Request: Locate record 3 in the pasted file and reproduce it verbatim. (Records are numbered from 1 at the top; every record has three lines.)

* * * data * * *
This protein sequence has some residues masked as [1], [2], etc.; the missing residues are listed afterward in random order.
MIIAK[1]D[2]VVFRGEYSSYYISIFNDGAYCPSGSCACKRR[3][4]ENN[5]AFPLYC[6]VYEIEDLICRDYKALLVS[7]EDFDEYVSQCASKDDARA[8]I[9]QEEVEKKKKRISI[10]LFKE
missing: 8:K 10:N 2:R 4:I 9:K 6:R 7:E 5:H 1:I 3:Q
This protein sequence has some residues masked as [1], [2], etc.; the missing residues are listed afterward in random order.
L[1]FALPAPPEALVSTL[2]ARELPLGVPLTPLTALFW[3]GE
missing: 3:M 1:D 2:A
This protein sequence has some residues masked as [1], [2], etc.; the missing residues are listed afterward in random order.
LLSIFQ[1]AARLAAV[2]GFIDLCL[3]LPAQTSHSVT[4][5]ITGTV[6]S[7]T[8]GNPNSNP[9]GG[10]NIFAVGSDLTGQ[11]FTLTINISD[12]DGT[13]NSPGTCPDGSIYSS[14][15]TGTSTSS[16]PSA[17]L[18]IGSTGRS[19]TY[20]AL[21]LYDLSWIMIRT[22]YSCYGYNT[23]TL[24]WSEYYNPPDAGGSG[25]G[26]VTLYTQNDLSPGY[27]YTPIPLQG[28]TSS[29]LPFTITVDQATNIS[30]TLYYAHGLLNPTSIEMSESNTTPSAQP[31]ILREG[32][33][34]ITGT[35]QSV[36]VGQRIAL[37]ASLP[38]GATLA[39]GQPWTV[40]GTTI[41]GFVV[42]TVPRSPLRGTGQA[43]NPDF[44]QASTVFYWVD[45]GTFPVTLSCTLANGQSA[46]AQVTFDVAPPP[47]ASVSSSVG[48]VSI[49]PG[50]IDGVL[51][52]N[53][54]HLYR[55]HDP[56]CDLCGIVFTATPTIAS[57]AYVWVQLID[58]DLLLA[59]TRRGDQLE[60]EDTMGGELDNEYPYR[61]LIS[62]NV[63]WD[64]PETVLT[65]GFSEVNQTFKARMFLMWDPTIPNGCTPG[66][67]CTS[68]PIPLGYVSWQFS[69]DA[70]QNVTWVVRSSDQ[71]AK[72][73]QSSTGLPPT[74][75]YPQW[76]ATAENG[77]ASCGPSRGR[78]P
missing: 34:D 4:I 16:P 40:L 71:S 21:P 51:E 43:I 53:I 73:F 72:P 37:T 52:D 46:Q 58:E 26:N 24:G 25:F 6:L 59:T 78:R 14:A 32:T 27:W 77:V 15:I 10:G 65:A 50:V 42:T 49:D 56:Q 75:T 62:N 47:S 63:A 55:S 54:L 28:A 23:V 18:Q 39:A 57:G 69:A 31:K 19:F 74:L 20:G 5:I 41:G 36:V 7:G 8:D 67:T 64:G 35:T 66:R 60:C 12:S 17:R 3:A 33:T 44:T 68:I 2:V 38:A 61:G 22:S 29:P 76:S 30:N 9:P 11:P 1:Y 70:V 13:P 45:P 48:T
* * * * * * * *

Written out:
This protein sequence has some residues masked as [1], [2], etc.; the missing residues are listed afterward in random order.
LLSIFQ[1]AARLAAV[2]GFIDLCL[3]LPAQTSHSVT[4][5]ITGTV[6]S[7]T[8]GNPNSNP[9]GG[10]NIFAVGSDLTGQ[11]FTLTINISD[12]DGT[13]NSPGTCPDGSIYSS[14][15]TGTSTSS[16]PSA[17]L[18]IGSTGRS[19]TY[20]AL[21]LYDLSWIMIRT[22]YSCYGYNT[23]TL[24]WSEYYNPPDAGGSG[25]G[26]VTLYTQNDLSPGY[27]YTPIPLQG[28]TSS[29]LPFTITVDQATNIS[30]TLYYAHGLLNPTSIEMSESNTTPSAQP[31]ILREG[32][33][34]ITGT[35]QSV[36]VGQRIAL[37]ASLP[38]GATLA[39]GQPWTV[40]GTTI[41]GFVV[42]TVPRSPLRGTGQA[43]NPDF[44]QASTVFYWVD[45]GTFPVTLSCTLANGQSA[46]AQVTFDVAPPP[47]ASVSSSVG[48]VSI[49]PG[50]IDGVL[51][52]N[53][54]HLYR[55]HDP[56]CDLCGIVFTATPTIAS[57]AYVWVQLID[58]DLLLA[59]TRRGDQLE[60]EDTMGGELDNEYPYR[61]LIS[62]NV[63]WD[64]PETVLT[65]GFSEVNQTFKARMFLMWDPTIPNGCTPG[66][67]CTS[68]PIPLGYVSWQFS[69]DA[70]QNVTWVVRSSDQ[71]AK[72][73]QSSTGLPPT[74][75]YPQW[76]ATAENG[77]ASCGPSRGR[78]P
missing: 34:D 4:I 16:P 40:L 71:S 21:P 51:E 43:I 53:I 73:F 72:P 37:T 52:D 46:Q 58:E 26:N 24:G 25:F 6:L 59:T 78:R 14:A 32:T 27:W 77:V 15:I 10:G 65:A 50:V 42:T 49:D 56:Q 75:T 62:N 47:S 63:A 55:S 54:L 28:A 23:V 18:Q 39:A 57:G 69:A 31:K 19:F 74:L 20:G 5:I 41:G 36:V 7:G 8:D 67:T 64:G 35:T 66:R 60:C 12:S 17:R 3:A 33:T 44:T 68:I 2:V 38:A 61:G 22:S 29:P 76:S 30:N 9:P 11:P 1:Y 70:V 13:P 45:P 48:T